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It’s time for this railroad’s board to punch its ticket.
Kansas City Southern , the smallest major freight railroad in the U.S., has been the subject of a bidding war between two Canadian rivals. Its shares fell Tuesday because of an unwelcome regulatory decision, but things turned out nearly as well as they could have for its shareholders.
Having agreed in March to be bought by Canadian Pacific Railway Ltd. , it switched to a higher bid containing more cash by that company’s larger domestic rival, Canadian National Railway Co. It then stuck with Canadian National after receiving a counteroffer from its original suitor earlier this month while shrewdly delaying its shareholder vote until this Friday.
A decision Tuesday by the U.S. Surface Transportation Board not to approve the voting trust that Canadian National was to use to purchase the shares makes its next decision obvious: KCS should snap up the $1 billion break fee it is now owed by Canadian National and go back to its original suitor with its improved bid. Canadian Pacific applied under a more lenient set of rules and already has had its voting trust approved by the STB. While that doesn’t guarantee that the agency will ultimately give the green light to an eventual merger, KCS’s shareholders can still get paid while the bureaucrats dither.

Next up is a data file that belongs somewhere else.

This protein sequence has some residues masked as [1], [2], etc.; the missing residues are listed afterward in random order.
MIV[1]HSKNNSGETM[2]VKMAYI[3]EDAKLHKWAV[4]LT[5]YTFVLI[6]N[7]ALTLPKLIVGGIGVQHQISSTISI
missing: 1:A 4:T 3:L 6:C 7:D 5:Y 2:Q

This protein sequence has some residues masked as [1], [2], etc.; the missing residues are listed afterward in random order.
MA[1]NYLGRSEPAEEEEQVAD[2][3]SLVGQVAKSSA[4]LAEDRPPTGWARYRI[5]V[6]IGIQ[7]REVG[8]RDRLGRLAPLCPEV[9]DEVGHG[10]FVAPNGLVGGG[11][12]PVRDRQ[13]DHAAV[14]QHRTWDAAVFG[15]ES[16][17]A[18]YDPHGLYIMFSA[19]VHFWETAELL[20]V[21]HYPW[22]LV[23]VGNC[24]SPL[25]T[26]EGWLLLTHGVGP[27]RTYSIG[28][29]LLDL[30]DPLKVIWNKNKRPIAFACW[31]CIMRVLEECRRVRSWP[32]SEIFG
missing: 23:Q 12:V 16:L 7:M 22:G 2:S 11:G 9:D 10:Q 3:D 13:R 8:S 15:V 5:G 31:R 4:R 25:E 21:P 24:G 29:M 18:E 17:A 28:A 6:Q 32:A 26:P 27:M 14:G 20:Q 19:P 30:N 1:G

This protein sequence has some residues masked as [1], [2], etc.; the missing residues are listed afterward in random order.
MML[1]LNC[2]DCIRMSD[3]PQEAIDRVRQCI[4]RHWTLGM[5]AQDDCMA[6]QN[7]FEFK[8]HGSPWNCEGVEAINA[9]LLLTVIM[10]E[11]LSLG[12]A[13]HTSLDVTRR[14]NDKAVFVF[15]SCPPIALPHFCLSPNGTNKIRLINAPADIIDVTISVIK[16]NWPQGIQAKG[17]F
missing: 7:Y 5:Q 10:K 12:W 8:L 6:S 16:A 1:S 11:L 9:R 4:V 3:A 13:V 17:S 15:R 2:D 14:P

In theory Canadian National can appeal the STB’s decision or even proceed without a voting trust and further sweeten its offer, but KCS’s shareholders would be foolish to take that risk, which would be the equivalent of exchanging a bird in the hand for 1.1 in the bush. Without a trust, the only financial surety it can get is yet another break fee. And the STB’s unanimous decision not to approve the trust, along with tougher talk in general from the Biden administration on competition matters, makes a deal a long shot without serious concessions.